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The argument *against* a 2nd gen Model S & X

trayloader

Member
Nov 21, 2016
318
360
GERMANY
Look, this isn't complicated.

Model S has tail lights from 2012 w/ visible individual LEDs versus LED light pipes for all other models. Model S and X lack basic coat hooks and seat back pockets present in Model 3 at half the price. Model S/X dashboard looks dated compared to Model 3 and lacks the 3's revolutionary (and beautifully implemented) vent setup. Model S headlights received a POOR IIHS rating. Pano roofs no longer available on S. Model S and X both have incredibly wide and poorly designed B-pillar.

The above is just what I could recall off the top of my head. There are a substantial number of improvements that are needed, along with some evolution of the body style. Model S and X sales are in the proverbial toilet and Tesla needs to do something pretty sweet to revive the line.

waiting for a refresh of your attitude aka the first positive post towards Tesla. So sad.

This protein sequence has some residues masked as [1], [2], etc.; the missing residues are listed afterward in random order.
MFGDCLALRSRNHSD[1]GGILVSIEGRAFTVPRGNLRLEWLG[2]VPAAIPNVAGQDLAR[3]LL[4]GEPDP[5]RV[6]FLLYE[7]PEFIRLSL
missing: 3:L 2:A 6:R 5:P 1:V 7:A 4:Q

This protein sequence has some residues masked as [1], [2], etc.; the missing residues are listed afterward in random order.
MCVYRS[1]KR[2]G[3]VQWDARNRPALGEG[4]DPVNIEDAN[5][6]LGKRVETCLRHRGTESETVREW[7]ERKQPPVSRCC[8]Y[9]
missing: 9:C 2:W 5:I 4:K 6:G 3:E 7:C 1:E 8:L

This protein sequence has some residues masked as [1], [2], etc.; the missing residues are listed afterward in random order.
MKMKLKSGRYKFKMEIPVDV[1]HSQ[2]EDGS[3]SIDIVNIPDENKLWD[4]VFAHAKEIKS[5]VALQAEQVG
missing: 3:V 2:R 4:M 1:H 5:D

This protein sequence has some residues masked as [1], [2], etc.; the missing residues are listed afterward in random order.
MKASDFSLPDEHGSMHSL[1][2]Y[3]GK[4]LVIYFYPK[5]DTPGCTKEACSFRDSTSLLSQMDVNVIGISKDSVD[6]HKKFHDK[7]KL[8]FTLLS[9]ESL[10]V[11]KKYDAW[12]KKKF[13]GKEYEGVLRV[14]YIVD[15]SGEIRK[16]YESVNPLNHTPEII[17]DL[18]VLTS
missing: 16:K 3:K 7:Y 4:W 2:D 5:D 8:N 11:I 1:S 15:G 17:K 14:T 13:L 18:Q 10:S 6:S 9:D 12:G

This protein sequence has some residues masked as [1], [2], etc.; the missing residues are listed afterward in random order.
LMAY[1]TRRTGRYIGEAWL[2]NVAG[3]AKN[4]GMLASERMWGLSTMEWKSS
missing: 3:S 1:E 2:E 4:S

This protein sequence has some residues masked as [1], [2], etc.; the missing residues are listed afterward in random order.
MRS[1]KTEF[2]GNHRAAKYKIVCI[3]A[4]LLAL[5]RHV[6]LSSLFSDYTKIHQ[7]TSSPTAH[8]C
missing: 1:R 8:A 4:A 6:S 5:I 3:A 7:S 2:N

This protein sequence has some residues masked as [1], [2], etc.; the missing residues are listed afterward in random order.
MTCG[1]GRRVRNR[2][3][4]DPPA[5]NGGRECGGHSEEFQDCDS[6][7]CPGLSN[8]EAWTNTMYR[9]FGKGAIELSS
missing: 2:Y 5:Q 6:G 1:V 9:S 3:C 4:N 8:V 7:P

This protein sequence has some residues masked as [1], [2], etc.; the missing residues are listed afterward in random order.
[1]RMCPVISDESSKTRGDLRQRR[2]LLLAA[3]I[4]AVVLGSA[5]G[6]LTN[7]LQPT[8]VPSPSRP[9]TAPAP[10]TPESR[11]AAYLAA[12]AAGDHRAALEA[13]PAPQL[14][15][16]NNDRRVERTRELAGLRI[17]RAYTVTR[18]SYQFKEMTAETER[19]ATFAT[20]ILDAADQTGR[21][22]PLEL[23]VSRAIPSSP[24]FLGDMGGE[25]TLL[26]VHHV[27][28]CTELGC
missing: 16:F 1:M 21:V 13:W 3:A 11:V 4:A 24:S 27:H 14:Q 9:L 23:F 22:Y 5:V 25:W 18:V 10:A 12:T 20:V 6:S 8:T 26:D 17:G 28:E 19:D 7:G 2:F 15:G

It’s a wonderful elegant timeless car while everybody else is sketching ugly grimy caricatures.
 

MlTaylor619

Member
Jun 22, 2014
24
18
Garner, NC
There's been a lot of yammering about how "stale" the Model S is, in particular, and "in dire need of a refresh", and people asking on the forum whether they should buy one now or wait for the refresh that everyone seems to imagine must be coming soon.

I think Tesla have the right idea, sticking with a program of continual improvements and refinements rather than an "all new" model on a new platform. I don't think there's going to be a second generation S on a new platform any time soon. I won't say never, but there's a lot of logic behind keeping the current platform going for as long as possible. (And much of my thoughts on this could apply to the X as well, and even other Tesla models in the long run.)